MISSION: IMPOSSIBLE–FALLOUT (At the Multiplex: July, 2018)

Mission: Impossible–Fallout (2018)
D: Christopher McQuarrie

The first thing you can’t help noticing about the sixth installment of Tom Cruise’s Mission: Impossible franchise, is something that was still possible to ignore when the fifth installment was released in 2015. Cruise is no longer boyish.

I spent almost the entirety of Mission: Impossible–Fallout, trying to decide whether he needed this quality to still pull off Ethan Hunt…or anything else that makes him TOM CRUISE.

I enjoyed the movie, as I’ve enjoyed most of them (Tom Cruise movies, generally, and MI movies in particular). But I never did make up my mind.

Let’s just say that, in the future, I hope he’ll settle for having one woman swoon over him instead of three, and I hope against hope that the one woman will be Vanessa Kirby, who injects this installment with a dose of good old fashioned sex-for-its-own-sake like I haven’t seen in an action franchise since Caroline Munro undressed Roger Moore with a lewd wink in The Spy Who Love Me, 1977’s James Bond installment while she was trying to blow him out of the water from her little helicopter.

Bond being Bond and Moore being Moore, that couldn’t have lasted, even if the plot hadn’t demanded that he blow her out of the sky the next minute.

But Kirby’s character survived this round and I can only hope Cruise will have the good sense to bring her back.

Because, otherwise, this is just more of the same. If you liked the other installments, especially four and/or five–I did–you’ll like this one–I did.

Hollywood has been in the business of helping the remnants of the larger culture (and the political economy)  stop time since Cruise himself became a bona fide star. He’s been a big part of the process, too (I almost called it a ride, but that implies motion and motion would defeat the point of a Frozen Silence). The fun part, too, I’d say. And, not counting John Wayne in the after life, Cruise has has been a mega-star for as long as anyone ever has. Risky Business was released in 1983, when he was 21. By the early box office on MI6, he’s still going strong.

But it is coming to an end. Even Tom Cruise can’t stay a boy forever.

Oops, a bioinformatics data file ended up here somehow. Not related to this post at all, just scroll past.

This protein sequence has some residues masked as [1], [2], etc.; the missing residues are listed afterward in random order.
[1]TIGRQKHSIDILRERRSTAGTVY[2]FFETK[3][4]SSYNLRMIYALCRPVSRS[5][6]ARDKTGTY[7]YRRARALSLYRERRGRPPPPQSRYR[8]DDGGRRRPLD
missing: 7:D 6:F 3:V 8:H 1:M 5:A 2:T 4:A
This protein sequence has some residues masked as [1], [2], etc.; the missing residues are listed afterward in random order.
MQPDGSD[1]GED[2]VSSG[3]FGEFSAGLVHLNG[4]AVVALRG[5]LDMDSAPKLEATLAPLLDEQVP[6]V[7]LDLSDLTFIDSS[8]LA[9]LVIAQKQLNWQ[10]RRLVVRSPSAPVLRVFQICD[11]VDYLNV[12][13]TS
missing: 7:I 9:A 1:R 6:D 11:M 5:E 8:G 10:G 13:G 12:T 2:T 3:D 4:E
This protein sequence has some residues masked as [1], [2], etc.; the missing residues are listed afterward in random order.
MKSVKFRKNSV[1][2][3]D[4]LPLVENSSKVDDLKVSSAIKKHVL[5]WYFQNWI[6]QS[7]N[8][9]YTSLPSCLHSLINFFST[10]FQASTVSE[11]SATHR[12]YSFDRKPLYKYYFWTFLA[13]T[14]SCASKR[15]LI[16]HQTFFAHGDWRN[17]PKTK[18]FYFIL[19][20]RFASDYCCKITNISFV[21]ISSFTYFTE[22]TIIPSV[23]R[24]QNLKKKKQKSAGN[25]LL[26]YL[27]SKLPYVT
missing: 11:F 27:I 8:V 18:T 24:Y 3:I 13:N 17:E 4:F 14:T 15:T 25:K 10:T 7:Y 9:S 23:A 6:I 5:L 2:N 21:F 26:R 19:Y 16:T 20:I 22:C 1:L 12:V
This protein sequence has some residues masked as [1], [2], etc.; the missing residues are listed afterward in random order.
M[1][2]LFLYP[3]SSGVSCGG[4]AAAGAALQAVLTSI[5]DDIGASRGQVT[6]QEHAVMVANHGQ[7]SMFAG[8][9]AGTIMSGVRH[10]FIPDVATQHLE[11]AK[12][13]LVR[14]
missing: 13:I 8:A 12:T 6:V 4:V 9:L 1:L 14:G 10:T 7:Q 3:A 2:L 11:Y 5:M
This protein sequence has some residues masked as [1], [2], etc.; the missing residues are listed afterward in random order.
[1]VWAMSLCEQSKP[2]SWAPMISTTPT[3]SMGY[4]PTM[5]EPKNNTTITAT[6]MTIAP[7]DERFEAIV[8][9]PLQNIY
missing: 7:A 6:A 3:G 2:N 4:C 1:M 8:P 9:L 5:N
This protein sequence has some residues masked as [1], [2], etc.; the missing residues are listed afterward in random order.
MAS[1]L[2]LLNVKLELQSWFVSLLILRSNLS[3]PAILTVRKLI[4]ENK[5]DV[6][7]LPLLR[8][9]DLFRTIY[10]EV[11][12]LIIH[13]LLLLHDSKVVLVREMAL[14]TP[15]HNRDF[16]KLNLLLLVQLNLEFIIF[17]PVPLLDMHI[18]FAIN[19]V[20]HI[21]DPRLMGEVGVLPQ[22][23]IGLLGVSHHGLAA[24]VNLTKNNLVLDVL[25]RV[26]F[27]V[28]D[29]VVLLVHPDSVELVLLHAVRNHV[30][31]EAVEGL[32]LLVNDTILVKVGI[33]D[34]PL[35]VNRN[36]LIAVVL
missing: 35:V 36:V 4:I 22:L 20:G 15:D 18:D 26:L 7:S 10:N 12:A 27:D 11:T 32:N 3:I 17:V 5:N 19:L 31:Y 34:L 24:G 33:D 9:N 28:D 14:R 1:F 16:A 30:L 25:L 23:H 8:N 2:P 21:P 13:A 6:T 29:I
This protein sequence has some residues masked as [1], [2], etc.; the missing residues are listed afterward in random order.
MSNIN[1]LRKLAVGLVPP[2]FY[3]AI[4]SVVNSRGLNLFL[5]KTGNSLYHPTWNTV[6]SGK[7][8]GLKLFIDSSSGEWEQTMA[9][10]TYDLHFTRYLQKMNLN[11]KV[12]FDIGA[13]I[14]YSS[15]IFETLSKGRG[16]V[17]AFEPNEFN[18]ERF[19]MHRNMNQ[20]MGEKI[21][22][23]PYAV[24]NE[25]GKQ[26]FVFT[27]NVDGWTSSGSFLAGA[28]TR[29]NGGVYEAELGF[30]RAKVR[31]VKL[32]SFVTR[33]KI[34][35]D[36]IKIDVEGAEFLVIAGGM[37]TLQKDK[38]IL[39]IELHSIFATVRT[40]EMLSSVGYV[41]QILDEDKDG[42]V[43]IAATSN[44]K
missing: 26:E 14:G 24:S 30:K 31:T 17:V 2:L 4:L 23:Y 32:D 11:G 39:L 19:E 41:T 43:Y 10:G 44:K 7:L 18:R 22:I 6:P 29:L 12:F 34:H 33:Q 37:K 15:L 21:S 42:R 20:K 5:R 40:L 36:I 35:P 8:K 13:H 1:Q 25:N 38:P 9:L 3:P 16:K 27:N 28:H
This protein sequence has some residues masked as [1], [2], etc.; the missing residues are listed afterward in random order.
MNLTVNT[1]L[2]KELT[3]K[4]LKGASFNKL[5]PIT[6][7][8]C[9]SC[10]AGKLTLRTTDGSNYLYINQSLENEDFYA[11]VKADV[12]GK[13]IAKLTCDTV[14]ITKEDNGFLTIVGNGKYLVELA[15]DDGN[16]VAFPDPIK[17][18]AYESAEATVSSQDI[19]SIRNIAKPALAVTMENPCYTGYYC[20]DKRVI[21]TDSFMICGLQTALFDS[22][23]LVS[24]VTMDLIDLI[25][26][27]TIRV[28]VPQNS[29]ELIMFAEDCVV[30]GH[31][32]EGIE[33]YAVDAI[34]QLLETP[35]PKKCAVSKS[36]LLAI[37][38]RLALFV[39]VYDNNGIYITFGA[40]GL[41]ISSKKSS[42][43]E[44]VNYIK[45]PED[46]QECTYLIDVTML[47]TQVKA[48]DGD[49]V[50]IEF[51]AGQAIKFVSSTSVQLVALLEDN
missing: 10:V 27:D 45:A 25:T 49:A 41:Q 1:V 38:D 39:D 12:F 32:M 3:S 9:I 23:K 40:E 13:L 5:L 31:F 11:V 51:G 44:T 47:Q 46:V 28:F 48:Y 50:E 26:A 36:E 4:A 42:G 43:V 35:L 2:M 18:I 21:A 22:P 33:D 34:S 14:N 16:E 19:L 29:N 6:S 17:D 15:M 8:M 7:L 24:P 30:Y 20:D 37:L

The acting part has never held him back. He’s been better than good in any number of serious projects going back to Rain Man. But his mega-stardom depends on movies like this so his success going forward will, I think, depend on his choice of co-stars, especially female leads.

My advice: Ditch the sensitive babes and build the next one around Kirby’s character. I think she was on the side of the angels in this one when it all came out in the wash (it’s Mission: Impossible so I don’t like to commit myself to these things). But either way, she could keep the fire burning for at least two more Missions Impossible.

And all kinds of extra credit if she brings back the trench coat.

The only other new or interesting thing here (and I wasn’t expecting or wanting anything new from a franchise that’s been this satisfying so I’m just making a point of order) is Angela Bassett as the big cheese at CIA (and thus the overseer of Cruise’s team, which is the kind of pure and righteous unit operating inside the decidedly impure and untrustworthy “real” CIA these sorts of movies are designed to make us believe can’t be all bad).

Bassett’s a fine, underused actress. In perhaps not unrelated news, she’s also black.

Since she’s the face of the CIA here, in a franchise where the head of Ethan Hunt’s own special unit is never above suspicion, she’s really not above suspicion. Unless maybe you start asking yourself–I did–whether the handlers of a billion-dollar Hollywood franchise, including Tom Cruise, would ever elevate a black actress to the rough equivalent of M in the James Bond universe….and then have her turn out to be a villain?